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Near St. Louis in St. Louis County, Missouri — The American Midwest (Upper Plains)
 

The Pacific Railroad of Missouri: Audacious Dreams & Harsh Realities

 
 
The Pacific Railroad of Missouri: Audacious Dreams & Harsh Realities Marker image. Click for full size.
By Devry Becker Jones, April 22, 2019
1. The Pacific Railroad of Missouri: Audacious Dreams & Harsh Realities Marker
Inscription.  19th century St. Louis was lucky. Its strategic location along some of "nature's highways," namely the Mississippi and Missouri rivers, turned the region into a center of commerce. By mid century, steamboats had become a dominant form of transportation in the U.S. and St. Louis prospered with their rise. However, as railroads developed elsewhere in the country, the Missouri state legislature recognized the need for railroad construction in their state, and began granting charters for many prospective lines in a "railroad fever."

Among these projects was a railroad that would potentially connect St. Louis to the Pacific Coast. A few visionary St. Louisans, like one of the railroad's first presidents, Thomas Allen, and United States senator Thomas Hart Benton, argued that by connecting St. Louis to the west coast, this railway would build direct commercial links between St. Louis and India, claiming the city a spot on the world stage. The road was given a simple name that reflected their ambitions: "The Pacific Railroad."

In a speech during the railroad's ground-breaking ceremony in July 1851, Edward Bates, a prominent St.
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Louis lawyer and statesman and later Abraham Lincoln's Attorney General, reflected on the railroad's potential:

"When you have constructed the road to the frontier of Missouri, what power can stop it there? Beyond, lie the extended plains of Missouri and Arkansas, New Mexico, Utah, California, Oregon, the Pacific and the old eastern world. My mind recoils from the magnitude of the contemplation and I leave with the incalculable results to mingle with the future glories of our country's name."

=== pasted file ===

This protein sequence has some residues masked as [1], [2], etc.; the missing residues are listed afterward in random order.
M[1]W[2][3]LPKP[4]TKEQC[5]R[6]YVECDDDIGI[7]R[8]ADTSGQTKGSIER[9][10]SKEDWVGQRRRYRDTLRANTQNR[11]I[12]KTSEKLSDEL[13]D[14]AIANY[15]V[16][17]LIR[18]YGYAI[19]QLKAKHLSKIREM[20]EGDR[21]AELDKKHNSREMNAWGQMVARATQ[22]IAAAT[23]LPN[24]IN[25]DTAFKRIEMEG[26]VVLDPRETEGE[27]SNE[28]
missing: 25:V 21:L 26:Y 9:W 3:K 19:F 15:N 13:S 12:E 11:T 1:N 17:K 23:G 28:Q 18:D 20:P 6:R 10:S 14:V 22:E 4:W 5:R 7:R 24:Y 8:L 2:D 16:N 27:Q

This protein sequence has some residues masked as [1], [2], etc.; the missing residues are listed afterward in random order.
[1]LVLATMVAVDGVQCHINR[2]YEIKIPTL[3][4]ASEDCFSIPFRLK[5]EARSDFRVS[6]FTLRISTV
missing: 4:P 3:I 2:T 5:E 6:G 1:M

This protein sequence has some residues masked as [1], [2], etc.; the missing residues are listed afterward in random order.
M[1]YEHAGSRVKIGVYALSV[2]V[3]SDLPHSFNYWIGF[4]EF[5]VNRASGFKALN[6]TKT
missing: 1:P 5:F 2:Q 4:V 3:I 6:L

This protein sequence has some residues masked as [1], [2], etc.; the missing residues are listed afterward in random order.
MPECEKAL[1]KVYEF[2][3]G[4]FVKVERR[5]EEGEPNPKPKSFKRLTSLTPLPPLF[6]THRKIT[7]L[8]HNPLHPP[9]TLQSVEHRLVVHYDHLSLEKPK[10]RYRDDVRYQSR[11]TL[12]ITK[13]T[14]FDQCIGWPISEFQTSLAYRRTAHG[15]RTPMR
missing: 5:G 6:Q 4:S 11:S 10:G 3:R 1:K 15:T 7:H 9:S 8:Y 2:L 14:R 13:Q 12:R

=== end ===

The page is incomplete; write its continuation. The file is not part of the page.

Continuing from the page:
Erected by Museum of Transportation.
 
Location. 38° 34.327′ N, 90° 27.643′ W. Marker is near St. Louis, Missouri, in St. Louis County. Marker can be reached from Barrett Station Road east of Old Dougherty Ferry Road, on the right when traveling east. Touch for map. Marker is at or near this postal address: 3015 Barrett Station Road, Saint Louis MO 63122, United States of America. Touch for directions.
 
Other nearby markers. At least 8 other markers are within walking distance of this marker. Ground-breaking! (here, next to this marker); The Missouri Pacific Today... (here, next to this marker); Jay Gould and the Missouri Pacific (here, next to this marker); #30 (here, next to this marker); Riot in the Tunnels (a few steps from this marker); #2804
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(a few steps from this marker); Civil War Destruction (a few steps from this marker); The Pacific Railroad Controversy (a few steps from this marker). Touch for a list and map of all markers in St. Louis.
 
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Credits. This page was last revised on April 28, 2019. This page originally submitted on April 28, 2019, by Devry Becker Jones of Washington, District of Columbia. This page has been viewed 37 times since then. Photo   1. submitted on April 28, 2019, by Devry Becker Jones of Washington, District of Columbia.
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